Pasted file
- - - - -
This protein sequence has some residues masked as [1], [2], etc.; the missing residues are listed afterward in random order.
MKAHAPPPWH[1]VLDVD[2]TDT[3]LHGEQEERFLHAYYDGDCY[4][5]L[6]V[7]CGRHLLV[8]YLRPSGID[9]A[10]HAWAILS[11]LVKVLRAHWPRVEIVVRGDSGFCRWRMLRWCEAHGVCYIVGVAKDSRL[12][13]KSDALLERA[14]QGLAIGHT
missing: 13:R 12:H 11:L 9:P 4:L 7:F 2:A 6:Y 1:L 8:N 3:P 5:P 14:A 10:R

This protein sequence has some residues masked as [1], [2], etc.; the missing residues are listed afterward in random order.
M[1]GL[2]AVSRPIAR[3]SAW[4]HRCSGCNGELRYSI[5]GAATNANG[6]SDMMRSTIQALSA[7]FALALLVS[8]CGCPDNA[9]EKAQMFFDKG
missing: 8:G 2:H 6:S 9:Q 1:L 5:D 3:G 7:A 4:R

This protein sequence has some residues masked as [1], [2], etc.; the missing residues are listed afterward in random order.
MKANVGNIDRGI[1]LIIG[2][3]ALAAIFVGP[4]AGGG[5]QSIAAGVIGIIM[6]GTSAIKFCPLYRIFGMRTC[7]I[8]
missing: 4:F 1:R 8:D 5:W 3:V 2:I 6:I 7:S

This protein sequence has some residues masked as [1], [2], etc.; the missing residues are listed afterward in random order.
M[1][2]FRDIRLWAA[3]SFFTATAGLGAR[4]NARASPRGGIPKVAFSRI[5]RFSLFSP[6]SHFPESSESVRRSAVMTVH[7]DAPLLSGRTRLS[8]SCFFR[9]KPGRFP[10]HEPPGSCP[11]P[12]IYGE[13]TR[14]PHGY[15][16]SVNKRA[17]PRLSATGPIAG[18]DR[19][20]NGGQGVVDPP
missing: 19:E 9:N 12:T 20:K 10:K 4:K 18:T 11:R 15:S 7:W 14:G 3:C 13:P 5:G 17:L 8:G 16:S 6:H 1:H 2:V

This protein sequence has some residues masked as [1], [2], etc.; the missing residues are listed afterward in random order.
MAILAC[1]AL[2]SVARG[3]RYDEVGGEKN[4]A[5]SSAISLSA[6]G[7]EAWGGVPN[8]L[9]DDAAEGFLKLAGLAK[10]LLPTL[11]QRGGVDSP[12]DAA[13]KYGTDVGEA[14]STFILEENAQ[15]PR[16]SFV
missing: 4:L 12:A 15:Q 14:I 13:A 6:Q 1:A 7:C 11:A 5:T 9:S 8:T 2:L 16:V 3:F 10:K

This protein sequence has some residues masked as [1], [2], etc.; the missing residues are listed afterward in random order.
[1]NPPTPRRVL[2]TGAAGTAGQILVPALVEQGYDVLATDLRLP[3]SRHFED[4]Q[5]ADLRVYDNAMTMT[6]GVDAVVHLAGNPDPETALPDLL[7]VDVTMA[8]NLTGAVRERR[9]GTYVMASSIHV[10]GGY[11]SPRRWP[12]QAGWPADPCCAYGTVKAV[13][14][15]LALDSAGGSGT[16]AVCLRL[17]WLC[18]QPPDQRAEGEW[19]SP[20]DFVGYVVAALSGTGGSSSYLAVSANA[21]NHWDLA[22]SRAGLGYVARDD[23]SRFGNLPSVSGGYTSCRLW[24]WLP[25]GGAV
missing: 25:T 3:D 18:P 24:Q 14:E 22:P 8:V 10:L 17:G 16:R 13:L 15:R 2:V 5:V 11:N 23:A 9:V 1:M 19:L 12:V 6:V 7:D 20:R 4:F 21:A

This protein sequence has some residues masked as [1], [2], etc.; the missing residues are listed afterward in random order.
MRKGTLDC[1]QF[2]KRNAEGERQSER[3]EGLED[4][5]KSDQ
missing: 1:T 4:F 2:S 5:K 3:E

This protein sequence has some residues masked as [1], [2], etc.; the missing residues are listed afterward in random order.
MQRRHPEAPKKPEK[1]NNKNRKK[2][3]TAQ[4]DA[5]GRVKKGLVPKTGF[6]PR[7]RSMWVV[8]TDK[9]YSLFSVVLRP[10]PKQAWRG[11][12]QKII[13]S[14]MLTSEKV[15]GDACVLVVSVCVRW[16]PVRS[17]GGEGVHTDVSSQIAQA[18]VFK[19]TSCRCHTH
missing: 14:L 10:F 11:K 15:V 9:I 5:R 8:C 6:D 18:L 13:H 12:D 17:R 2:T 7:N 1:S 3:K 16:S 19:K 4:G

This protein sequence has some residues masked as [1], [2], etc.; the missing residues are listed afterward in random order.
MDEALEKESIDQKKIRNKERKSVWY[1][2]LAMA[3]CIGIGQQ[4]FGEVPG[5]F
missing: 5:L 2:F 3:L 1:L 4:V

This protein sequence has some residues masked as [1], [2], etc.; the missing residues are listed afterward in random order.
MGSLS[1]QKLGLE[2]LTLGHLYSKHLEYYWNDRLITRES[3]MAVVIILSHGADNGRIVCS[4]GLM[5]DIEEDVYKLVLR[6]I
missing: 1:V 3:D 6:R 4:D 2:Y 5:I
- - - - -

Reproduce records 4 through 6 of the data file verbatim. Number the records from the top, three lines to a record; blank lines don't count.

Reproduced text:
This protein sequence has some residues masked as [1], [2], etc.; the missing residues are listed afterward in random order.
M[1][2]FRDIRLWAA[3]SFFTATAGLGAR[4]NARASPRGGIPKVAFSRI[5]RFSLFSP[6]SHFPESSESVRRSAVMTVH[7]DAPLLSGRTRLS[8]SCFFR[9]KPGRFP[10]HEPPGSCP[11]P[12]IYGE[13]TR[14]PHGY[15][16]SVNKRA[17]PRLSATGPIAG[18]DR[19][20]NGGQGVVDPP
missing: 19:E 9:N 12:T 20:K 10:K 4:K 18:T 11:R 15:S 7:W 14:G 3:C 13:P 5:G 17:L 8:G 16:S 6:H 1:H 2:V

This protein sequence has some residues masked as [1], [2], etc.; the missing residues are listed afterward in random order.
MAILAC[1]AL[2]SVARG[3]RYDEVGGEKN[4]A[5]SSAISLSA[6]G[7]EAWGGVPN[8]L[9]DDAAEGFLKLAGLAK[10]LLPTL[11]QRGGVDSP[12]DAA[13]KYGTDVGEA[14]STFILEENAQ[15]PR[16]SFV
missing: 4:L 12:A 15:Q 14:I 13:A 6:Q 1:A 7:C 11:A 5:T 9:S 8:T 2:L 16:V 3:F 10:K

This protein sequence has some residues masked as [1], [2], etc.; the missing residues are listed afterward in random order.
[1]NPPTPRRVL[2]TGAAGTAGQILVPALVEQGYDVLATDLRLP[3]SRHFED[4]Q[5]ADLRVYDNAMTMT[6]GVDAVVHLAGNPDPETALPDLL[7]VDVTMA[8]NLTGAVRERR[9]GTYVMASSIHV[10]GGY[11]SPRRWP[12]QAGWPADPCCAYGTVKAV[13][14][15]LALDSAGGSGT[16]AVCLRL[17]WLC[18]QPPDQRAEGEW[19]SP[20]DFVGYVVAALSGTGGSSSYLAVSANA[21]NHWDLA[22]SRAGLGYVARDD[23]SRFGNLPSVSGGYTSCRLW[24]WLP[25]GGAV
missing: 25:T 3:D 18:P 24:Q 14:E 22:P 8:V 10:L 17:G 16:R 13:L 15:R 2:V 5:V 11:N 23:A 9:V 1:M 19:L 12:V 6:V 7:D 20:R 4:F 21:A